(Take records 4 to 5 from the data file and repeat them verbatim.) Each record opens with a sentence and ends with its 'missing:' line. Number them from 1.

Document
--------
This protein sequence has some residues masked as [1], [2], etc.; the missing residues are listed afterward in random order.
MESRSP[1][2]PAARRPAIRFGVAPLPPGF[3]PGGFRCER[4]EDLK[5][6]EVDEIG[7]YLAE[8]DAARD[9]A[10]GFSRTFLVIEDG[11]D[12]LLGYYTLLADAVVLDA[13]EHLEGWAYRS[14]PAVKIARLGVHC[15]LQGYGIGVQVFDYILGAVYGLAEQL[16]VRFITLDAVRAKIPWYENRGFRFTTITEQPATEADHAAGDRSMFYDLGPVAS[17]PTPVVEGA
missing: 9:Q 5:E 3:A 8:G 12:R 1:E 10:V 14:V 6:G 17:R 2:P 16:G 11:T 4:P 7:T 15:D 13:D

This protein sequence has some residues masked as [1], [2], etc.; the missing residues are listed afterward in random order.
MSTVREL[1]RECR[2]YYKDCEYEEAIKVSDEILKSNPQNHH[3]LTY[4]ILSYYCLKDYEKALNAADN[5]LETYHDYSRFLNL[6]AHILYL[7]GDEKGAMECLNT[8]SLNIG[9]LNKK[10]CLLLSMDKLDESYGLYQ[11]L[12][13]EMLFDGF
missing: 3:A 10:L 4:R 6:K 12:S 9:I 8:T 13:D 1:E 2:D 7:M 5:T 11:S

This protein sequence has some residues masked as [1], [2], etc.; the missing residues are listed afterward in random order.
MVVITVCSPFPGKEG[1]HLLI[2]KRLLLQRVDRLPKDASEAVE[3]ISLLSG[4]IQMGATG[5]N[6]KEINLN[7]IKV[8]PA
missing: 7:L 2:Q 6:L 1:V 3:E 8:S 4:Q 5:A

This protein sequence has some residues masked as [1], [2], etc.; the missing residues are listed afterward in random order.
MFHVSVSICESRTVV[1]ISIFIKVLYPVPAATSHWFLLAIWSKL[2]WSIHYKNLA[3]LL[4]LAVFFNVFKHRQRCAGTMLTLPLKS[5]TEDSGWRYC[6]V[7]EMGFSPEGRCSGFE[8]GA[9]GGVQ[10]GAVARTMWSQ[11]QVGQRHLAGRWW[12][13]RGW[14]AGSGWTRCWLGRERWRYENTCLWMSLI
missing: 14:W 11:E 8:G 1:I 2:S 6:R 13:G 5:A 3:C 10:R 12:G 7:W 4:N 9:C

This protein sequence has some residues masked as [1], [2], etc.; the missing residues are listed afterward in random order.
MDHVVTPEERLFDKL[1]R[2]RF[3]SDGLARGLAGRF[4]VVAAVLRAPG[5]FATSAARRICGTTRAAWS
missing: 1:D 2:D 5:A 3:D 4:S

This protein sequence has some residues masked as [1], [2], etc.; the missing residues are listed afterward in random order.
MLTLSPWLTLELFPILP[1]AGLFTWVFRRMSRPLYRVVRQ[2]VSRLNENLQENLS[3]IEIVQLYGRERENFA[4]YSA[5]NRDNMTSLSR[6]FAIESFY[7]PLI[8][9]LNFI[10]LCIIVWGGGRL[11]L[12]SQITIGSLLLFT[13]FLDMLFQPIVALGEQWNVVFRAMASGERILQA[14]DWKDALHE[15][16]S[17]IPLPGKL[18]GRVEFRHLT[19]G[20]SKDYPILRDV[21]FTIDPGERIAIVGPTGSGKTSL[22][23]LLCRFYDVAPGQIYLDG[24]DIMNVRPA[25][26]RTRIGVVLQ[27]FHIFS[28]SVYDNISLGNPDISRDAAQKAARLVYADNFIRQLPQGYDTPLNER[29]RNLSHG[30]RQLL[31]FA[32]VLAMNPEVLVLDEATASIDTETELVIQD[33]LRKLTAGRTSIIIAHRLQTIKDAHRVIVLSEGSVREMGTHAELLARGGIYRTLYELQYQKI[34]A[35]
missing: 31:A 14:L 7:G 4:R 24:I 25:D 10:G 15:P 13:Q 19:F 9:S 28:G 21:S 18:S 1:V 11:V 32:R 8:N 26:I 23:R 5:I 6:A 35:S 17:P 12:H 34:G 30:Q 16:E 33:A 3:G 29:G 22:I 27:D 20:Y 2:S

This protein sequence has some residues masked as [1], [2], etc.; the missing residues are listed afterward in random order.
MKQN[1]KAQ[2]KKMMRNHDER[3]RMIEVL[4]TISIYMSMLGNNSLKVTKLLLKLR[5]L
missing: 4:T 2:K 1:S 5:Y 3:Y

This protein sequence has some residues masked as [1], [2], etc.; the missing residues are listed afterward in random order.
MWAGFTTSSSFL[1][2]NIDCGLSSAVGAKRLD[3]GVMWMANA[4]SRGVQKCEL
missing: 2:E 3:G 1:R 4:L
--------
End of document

This protein sequence has some residues masked as [1], [2], etc.; the missing residues are listed afterward in random order.
MFHVSVSICESRTVV[1]ISIFIKVLYPVPAATSHWFLLAIWSKL[2]WSIHYKNLA[3]LL[4]LAVFFNVFKHRQRCAGTMLTLPLKS[5]TEDSGWRYC[6]V[7]EMGFSPEGRCSGFE[8]GA[9]GGVQ[10]GAVARTMWSQ[11]QVGQRHLAGRWW[12][13]RGW[14]AGSGWTRCWLGRERWRYENTCLWMSLI
missing: 14:W 11:E 8:G 1:I 2:S 6:R 13:G 5:A 3:C 10:R 12:G 7:W 4:N 9:C

This protein sequence has some residues masked as [1], [2], etc.; the missing residues are listed afterward in random order.
MDHVVTPEERLFDKL[1]R[2]RF[3]SDGLARGLAGRF[4]VVAAVLRAPG[5]FATSAARRICGTTRAAWS
missing: 1:D 2:D 5:A 3:D 4:S